Lebanon City Schools will weigh changes to COVID safety protocols at a school board meeting Wednesday night, as almost 10% of district students are in quarantine or isolation due to COVID.
Lebanon was the first Dayton-area district to resume classes, starting Aug. 10-12, and they made masks optional. Superintendent Isaac Seevers said as of Tuesday afternoon, the quarantine number was just shy of 500 students and climbing in the 5,200-student district.
Seevers would not say outright that he will ask the board for a mask mandate at Wednesday’s meeting.
“My priority, first and foremost, is to keep as many students in school as possible,” he said. “Under the current guidelines of the health department, the only way to reduce the number of quarantines is to vaccinate or have a mask on. As a district we are not going to be requiring the vaccine for our students. So we have very few options available to us to keep kids in school.”
Seevers said in one positive COVID case at Lebanon Junior High last week, 33 students were identified as close contacts by county health officials. Because only one was masked and five vaccinated, that one case resulted in 27 quarantines, which can keep a student out of school for two weeks.
“Had we had a mask mandate, only two students would have had to quarantine,” Seevers said.
State and local health officials strongly recommended that everyone wear masks in schools this fall, warning that the Delta variant of COVID-19 is more contagious than the original strain and is more likely to make children sick.
Statewide COVID case numbers have been rising significantly over the past month, and Fairfield Local Schools, southeast of Wilmington, just closed for a week due to a huge surge in COVID and other illnesses.
Of the school districts that started classes two weeks ago, Northmont schools reported 13 new COVID cases last week among students and staff, Kettering reported 22 new cases and Lebanon 23.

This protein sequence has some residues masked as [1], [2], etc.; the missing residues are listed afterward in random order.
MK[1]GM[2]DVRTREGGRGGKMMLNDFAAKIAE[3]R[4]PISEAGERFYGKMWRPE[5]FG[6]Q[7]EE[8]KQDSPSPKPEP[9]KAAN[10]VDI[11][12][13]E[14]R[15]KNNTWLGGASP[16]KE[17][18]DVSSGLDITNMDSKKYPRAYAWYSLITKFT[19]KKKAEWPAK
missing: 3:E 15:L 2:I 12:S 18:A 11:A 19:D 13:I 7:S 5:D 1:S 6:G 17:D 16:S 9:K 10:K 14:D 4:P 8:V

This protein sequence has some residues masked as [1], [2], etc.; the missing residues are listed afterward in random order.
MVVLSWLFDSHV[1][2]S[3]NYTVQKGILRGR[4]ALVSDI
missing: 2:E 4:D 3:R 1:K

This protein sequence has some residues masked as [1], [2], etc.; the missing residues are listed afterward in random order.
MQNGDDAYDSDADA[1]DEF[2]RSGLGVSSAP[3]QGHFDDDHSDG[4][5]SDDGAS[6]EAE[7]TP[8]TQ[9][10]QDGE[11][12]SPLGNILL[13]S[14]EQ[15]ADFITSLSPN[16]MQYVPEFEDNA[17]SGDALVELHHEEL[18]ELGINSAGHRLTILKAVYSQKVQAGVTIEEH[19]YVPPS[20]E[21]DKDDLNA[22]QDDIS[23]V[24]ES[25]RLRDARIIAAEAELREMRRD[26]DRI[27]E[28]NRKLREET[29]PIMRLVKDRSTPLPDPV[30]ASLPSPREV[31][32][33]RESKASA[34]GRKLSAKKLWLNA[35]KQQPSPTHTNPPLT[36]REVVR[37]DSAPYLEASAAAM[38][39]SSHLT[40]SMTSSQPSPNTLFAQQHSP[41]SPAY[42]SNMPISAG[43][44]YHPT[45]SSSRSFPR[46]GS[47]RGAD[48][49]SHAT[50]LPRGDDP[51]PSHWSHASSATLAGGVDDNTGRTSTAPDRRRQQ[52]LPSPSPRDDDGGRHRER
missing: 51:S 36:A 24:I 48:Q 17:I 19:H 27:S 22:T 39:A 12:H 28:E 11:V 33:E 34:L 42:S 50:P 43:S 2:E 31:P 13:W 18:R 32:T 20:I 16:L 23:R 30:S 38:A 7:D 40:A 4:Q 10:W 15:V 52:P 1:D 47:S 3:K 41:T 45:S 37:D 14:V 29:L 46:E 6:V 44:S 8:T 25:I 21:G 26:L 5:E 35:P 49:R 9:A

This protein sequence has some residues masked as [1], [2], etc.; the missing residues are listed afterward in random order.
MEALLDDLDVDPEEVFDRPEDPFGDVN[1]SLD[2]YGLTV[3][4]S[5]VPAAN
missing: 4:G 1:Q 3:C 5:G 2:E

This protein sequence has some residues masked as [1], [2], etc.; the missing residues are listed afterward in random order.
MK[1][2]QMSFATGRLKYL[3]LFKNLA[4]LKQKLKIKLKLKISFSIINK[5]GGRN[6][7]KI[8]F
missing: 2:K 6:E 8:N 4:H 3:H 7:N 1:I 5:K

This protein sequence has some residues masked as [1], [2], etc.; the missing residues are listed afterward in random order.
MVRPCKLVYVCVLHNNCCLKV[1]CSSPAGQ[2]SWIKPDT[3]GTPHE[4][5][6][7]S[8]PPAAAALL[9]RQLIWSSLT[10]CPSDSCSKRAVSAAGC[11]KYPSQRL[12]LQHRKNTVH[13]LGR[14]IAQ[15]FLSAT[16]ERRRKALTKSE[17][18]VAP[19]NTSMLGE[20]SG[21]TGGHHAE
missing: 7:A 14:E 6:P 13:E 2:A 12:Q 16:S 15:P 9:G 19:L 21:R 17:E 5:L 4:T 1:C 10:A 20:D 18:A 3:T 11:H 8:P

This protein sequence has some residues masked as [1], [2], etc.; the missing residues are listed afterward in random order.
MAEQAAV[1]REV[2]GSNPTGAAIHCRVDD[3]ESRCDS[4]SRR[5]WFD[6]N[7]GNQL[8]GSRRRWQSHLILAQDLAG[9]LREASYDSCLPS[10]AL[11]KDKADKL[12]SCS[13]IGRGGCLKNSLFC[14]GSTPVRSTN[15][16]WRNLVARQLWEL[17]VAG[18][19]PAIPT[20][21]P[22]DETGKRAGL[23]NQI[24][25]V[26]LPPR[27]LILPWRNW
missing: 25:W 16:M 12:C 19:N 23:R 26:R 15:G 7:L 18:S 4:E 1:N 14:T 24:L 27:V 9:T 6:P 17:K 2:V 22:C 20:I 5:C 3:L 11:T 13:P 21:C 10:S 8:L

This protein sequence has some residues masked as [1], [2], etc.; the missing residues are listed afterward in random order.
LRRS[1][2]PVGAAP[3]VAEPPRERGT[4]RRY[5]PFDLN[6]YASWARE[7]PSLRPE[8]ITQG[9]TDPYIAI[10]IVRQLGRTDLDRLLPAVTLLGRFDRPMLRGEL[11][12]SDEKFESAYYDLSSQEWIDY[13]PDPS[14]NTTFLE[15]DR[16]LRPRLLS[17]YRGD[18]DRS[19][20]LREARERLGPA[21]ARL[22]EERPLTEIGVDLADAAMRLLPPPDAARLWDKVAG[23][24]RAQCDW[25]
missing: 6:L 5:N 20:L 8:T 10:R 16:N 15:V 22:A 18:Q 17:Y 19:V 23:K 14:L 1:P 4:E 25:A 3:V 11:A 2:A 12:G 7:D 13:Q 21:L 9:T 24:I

“Our board wanted to make a decision based on local numbers. We’re not Mason or Dayton or Cincinnati,” Seevers said. “We now have two weeks of data to realize that spread is happening in our buildings. Cases are rising in our district. Not everyone is going to be happy, but if we can make a decision based on the numbers and the facts we’re seeing, it’s harder to argue with that.”
Mark Graler, Lebanon schools’ director of curriculum and instruction, said the district moved to an automated system “to help us manage the number of family contacts needed due to quarantines.”
The district is using automated School Messenger calls to inform families of COVID-19 exposures. Lebanon warned families not to ignore calls from an 800 number, as it will not be the school district’s number that shows up on parents’ phones.
“We’ll likely have more quarantines this week,” Graler said.
Like most local school districts, Lebanon is not offering an online option for students this year. Teachers are asked to put daily assignments into the Google Classroom or SeeSaw platforms for the hundreds of students in quarantine to try to keep up with.
Lebanon did provide one unique option this year — parents of students in kindergarten through sixth grade could opt their students into a 100% mask-required classroom. Seevers said they had enough kids opt-in to fill one classroom at each of those grade levels.
“It is a wonderful research experiment that will provide us with some data (Wednesday) evening,” he said.
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